We were so lucky with the weather.  The awful rain that had greeted us on Saturday morning had stopped during the afternoon, the ground was pleasingly soft and squishy underfoot. and when it did start to drizzle it felt refreshing and looked pretty in the beams of our head torches.

Coming to the end of the second lap we were delighted to peel off the course and onto the finish approach.  Due to a dip in the ground we could hear, but couldn't see, the finish until we were right on top of it.  Looking at watches for distance didn't help - the vagaries of GPS meant that we had 2 quite different distances recorded.  We crossed the line, were given our gorgeous medals and collected a packet of yummy biscuits (which I have hidden from the children) and a buff.  We reunited with friends, put on some extra layers - it gets cold really quickly at night - and then went off to eat chilli!  The cafe at the visitor centre had stayed open specially for us and we had pre-ordered our food.  We were delighted to find we could also buy a beer (Cocky Piddle is very nice).  The chilli was good, the company was great and it was lovely to get warm again.  

As we made our way back to the car there were still runners crossing the finish line - in an ideal world I'd have liked to stay around and cheer them all over the line, but it was getting colder now, and getting cold in damp clothing is not a good idea.  

All in all a great event.  Not a fast one, trail running in the dark was never going to be fast, but very enjoyable with great company, awesome bling, tasty food and beer!  


Saturday, 4 November 2017

Playing away again!

Having said in my last post that I don't get to indulge in much parkrun tourism, here comes another blog post about me going to a different parkrun!

This weekend Husbando had to be in London overnight for a book fair in Chelsea.  No. 1 son was popping down from university in Manchester to help him, so I hopped on the train after school on Friday and spent a very pleasant evening with the two of them.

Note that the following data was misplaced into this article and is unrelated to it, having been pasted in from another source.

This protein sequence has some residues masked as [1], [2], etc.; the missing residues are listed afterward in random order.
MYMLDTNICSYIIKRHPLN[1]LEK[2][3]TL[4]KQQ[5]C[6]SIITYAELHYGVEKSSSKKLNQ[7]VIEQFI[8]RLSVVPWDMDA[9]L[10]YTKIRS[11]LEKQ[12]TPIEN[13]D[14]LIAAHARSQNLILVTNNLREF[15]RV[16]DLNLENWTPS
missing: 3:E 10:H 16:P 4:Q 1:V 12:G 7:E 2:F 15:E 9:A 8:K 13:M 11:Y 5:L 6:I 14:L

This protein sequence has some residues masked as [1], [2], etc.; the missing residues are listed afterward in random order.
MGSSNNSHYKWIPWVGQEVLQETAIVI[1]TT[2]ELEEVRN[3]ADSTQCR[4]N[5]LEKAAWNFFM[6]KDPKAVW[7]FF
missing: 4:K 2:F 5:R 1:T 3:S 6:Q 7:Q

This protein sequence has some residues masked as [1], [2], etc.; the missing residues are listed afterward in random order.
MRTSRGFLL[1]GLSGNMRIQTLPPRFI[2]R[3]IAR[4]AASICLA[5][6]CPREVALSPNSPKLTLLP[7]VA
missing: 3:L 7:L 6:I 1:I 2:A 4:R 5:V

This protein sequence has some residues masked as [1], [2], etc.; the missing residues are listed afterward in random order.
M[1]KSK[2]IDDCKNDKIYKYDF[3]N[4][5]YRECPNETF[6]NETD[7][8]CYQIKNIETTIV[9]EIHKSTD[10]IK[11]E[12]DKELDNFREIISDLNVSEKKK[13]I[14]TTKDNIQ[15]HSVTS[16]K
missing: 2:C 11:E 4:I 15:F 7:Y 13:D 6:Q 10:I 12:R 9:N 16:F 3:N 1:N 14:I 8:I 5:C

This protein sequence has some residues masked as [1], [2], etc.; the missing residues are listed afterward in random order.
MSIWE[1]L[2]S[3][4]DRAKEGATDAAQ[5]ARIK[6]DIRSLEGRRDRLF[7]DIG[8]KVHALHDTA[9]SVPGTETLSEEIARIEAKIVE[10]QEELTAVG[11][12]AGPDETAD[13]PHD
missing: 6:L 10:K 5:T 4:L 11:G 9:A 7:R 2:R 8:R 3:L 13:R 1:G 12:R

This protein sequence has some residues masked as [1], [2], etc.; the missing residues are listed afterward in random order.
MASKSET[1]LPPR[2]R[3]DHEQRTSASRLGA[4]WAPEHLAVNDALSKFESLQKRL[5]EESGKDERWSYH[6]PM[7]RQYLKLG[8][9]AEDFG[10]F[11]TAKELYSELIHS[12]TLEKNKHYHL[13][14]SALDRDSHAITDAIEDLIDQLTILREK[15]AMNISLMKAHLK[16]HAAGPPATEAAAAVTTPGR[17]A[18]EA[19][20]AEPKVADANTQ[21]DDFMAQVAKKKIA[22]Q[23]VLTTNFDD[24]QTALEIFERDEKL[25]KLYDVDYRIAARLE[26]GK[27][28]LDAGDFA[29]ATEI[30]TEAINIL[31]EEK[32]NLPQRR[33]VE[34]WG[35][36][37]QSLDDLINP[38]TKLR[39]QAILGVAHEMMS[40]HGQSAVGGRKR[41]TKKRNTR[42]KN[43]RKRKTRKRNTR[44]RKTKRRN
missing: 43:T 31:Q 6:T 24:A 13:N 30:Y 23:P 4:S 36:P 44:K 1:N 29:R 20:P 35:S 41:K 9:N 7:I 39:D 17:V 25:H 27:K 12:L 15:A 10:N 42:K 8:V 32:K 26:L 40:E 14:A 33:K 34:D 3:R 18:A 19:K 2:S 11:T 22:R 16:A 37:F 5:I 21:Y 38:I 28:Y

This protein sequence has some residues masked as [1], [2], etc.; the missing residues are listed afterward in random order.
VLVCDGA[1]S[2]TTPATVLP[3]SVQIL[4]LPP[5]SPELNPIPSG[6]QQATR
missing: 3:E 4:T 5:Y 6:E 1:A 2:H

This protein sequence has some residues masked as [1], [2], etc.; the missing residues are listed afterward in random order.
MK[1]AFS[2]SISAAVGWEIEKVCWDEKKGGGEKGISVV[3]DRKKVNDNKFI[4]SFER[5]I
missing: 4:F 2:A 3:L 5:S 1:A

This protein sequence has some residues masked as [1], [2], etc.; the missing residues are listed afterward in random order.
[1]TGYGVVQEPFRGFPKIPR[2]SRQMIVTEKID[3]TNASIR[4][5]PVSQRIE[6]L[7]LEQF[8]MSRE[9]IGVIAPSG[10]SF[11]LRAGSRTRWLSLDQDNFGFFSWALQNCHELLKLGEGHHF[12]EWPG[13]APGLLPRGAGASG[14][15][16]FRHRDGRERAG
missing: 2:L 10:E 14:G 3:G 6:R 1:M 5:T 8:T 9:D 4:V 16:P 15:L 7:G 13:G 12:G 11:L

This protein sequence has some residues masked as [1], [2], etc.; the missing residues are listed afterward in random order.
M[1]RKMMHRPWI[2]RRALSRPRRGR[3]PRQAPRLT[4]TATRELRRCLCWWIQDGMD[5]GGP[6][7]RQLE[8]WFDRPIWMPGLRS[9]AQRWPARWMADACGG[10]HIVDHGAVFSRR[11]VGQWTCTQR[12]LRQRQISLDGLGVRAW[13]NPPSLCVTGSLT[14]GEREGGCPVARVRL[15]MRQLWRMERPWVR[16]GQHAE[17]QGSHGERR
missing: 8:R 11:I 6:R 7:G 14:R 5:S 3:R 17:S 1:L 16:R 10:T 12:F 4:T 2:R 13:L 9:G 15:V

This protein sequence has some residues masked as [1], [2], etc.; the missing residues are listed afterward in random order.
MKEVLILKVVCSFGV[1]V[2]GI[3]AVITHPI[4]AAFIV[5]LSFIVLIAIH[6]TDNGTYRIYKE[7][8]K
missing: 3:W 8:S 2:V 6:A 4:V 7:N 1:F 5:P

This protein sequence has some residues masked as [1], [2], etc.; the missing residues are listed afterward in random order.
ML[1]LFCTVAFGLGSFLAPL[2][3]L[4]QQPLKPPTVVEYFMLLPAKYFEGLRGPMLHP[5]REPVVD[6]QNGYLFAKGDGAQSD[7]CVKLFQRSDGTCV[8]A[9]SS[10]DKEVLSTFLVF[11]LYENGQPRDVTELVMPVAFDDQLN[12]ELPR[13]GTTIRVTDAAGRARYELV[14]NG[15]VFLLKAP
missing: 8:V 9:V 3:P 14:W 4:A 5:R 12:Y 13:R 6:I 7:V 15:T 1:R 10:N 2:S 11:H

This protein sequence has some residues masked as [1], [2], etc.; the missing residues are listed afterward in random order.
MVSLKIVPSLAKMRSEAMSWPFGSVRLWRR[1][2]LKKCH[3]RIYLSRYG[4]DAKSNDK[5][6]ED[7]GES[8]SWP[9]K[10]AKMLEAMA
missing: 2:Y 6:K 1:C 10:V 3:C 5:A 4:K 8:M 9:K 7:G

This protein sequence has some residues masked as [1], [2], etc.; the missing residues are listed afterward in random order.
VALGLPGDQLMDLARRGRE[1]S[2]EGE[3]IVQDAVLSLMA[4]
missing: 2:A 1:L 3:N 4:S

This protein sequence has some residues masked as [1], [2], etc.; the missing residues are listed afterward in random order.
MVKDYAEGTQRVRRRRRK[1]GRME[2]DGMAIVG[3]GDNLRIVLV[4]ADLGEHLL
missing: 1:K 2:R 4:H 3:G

On Saturday morning I had a huge number of parkruns I could choose from.  I used the excellent Tourist Tool to narrow down the choices to Burgess parkrun and Southwark parkrun - both were within 3 miles of where we were staying, but the route to Burgess Park looked simpler, and with my capacity to get lost while running that can only be a good thing.  Just as well - Southwark parkrun was cancelled today due to setting up for a fireworks display later in the day.

I've never run to a parkrun before.  I've had a mad panic sprint from a tube station to the start line, but  I have never set out to run to a parkrun and back again before.  Three miles there, pretty much in a straight line - simples!  Shame about the rain.  It wasn't really part of my plan to arrive at the start line soaking wet - but never mind - skin is waterproof.

The start was easy to find.  Wearing my 250 shirt guarantees that someone will say hello to you at a parkrun (in my experience anyway).  Most of the time they want to know where the start is/where they can leave the bags/where the loos are - none of which I can help them with as I've not been there either!

Just before 9am the 'new runners' briefing was announced and I dutifully went along.  I was pleased to hear that this was a one lap course - I like a one lapper!  The new runner briefing was held at the back of the starting pack.  A word of advice to  any tourists wanting to run a fast time would be 'skip the briefing!'  Unless you are planning to be the very fastest person there you know the drill and can follow the person in front.  In fact even if you are planning to be the first finisher the marshals will point you in the right direction!  I did go the briefing, and so had to start at the back of 350+ runners!  I wasn't too worried - I'd already run 3 miles and was just wanting to have a pleasant run in the park.